Dehydration in Older Adults: Signs, Symptoms, Solutions

older adult drinking to prevent dehydrationSummer brings lots of sunshine, bright blue skies, trips to the beach – and a higher risk of dehydration. While dehydration is a problem for everyone at any age, dehydration in older adults is an especially risky business.

What is Dehydration?

Dehydration means that your body is losing more fluid than it’s taking in. As a result, it can’t function properly. Think about your car. If any of the fluids it needs to function – gas, coolant, oil – goes below a certain level, there’s a limit to how long your car is going to keep, well, going.

Our bodies are no different. In order for us to think clearly, digest properly, do everything we do every day, our bodies need hydration.

Why is Dehydration in Older Adults a Risk?

As we age, the mechanisms in our body slow down. Our thirst signals are reduced. Prescription medications for issues like high blood pressure and diabetes are often diuretic medications, which cause the body to lose fluids. As a matter of fact, a joint study by researchers in England and Canada showed that 46% of adults in residential care were either suffering from active dehydration or at very high risk for it.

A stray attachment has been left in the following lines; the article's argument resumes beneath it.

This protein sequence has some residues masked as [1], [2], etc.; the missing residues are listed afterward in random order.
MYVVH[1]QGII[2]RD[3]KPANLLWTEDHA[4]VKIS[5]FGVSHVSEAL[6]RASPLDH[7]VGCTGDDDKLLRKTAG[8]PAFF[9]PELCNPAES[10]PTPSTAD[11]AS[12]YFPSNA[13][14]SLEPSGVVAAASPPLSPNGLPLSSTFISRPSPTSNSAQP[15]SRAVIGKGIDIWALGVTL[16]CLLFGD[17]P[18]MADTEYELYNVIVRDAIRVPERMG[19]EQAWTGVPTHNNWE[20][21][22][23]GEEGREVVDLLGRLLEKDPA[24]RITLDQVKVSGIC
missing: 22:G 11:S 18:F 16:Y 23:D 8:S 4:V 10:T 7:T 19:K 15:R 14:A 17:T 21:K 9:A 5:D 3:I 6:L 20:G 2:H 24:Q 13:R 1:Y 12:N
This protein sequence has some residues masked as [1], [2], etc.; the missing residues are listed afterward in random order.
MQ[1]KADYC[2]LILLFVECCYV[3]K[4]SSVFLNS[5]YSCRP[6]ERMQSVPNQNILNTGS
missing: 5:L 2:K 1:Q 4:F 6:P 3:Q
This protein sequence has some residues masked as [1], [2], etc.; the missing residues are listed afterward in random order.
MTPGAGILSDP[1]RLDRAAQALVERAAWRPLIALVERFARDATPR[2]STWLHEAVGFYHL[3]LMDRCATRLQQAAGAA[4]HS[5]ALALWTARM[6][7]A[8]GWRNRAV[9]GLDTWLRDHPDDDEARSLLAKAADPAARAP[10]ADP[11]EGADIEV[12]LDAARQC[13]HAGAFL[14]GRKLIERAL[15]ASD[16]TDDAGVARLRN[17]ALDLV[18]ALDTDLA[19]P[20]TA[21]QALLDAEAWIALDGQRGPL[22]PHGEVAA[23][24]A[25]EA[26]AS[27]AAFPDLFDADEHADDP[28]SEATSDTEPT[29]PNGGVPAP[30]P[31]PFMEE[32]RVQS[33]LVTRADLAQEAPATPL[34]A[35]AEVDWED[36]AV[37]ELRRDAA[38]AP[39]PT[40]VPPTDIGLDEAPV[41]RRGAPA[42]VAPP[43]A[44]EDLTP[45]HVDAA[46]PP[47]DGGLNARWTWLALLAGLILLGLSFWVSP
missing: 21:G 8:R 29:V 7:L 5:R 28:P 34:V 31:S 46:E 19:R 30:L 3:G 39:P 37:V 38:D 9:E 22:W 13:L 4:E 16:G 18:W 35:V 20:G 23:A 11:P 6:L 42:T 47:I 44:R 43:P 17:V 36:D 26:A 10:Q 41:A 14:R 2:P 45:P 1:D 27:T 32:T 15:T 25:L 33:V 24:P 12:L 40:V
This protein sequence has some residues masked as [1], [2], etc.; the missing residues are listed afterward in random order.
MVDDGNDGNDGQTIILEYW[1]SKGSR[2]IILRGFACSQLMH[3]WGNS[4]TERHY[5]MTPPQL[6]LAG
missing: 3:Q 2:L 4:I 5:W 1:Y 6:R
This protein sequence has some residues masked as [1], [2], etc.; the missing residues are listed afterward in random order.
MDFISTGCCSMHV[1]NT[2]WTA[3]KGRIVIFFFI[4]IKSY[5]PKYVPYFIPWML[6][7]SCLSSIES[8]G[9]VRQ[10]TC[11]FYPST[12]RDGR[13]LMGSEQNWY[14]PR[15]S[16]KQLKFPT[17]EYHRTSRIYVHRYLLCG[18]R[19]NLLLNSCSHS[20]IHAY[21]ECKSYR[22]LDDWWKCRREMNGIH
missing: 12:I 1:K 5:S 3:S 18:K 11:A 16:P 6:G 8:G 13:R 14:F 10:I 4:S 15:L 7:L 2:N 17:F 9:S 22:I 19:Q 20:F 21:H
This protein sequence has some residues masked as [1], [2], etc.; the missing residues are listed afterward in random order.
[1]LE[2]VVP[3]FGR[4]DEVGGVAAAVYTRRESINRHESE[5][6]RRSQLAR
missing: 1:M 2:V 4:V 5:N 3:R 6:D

Besides thirst, other signs an older adult might be dehydrated include:

  • Dizziness
  • Exhaustion
  • Elevated heart rate
  • Low systolic blood pressure
  • Confusion (or, in the case of an older adult suffering from dementia, more intense confusion than usual)
  • Dry mouth

Keep an eye out for these signs, because dehydration can cause loss of consciousness, lowered blood pressure and a weak pulse. Untreated, dehydration can become very dangerous.

What to Do

Whether your loved one is living at home or in a skilled nursing facility, there’s a lot you can do to make sure they’re receiving the amount of fluid they need.

First of all, make sure that they have easy, 24/7 access to water. If they’re one of many Americans who say they can’t drink water, then make sure they have easy access to something else they can drink. Alternatively, see if they enjoy flavored water, or a slice of lemon or lime in their glass.

If drinking a lot at once is difficult, no problem. Get your loved one a smaller glass and encourage them to drink less but more often. Another idea is to see if using a straw makes things easier for them.

Don’t forget that soup is liquid, too. When you come to visit, bring along a container of soup from their favorite restaurant, or make an old favorite of theirs at home.

If You See Dehydration, Say Something

If despite all your efforts you see that your loved one is showing some signs of dehydration, don’t wait. Inform the staff at your loved one’s residence, or call their primary physician. Don’t worry about false alarms; when it comes to dehydration in older adults, better to err on the side of caution.

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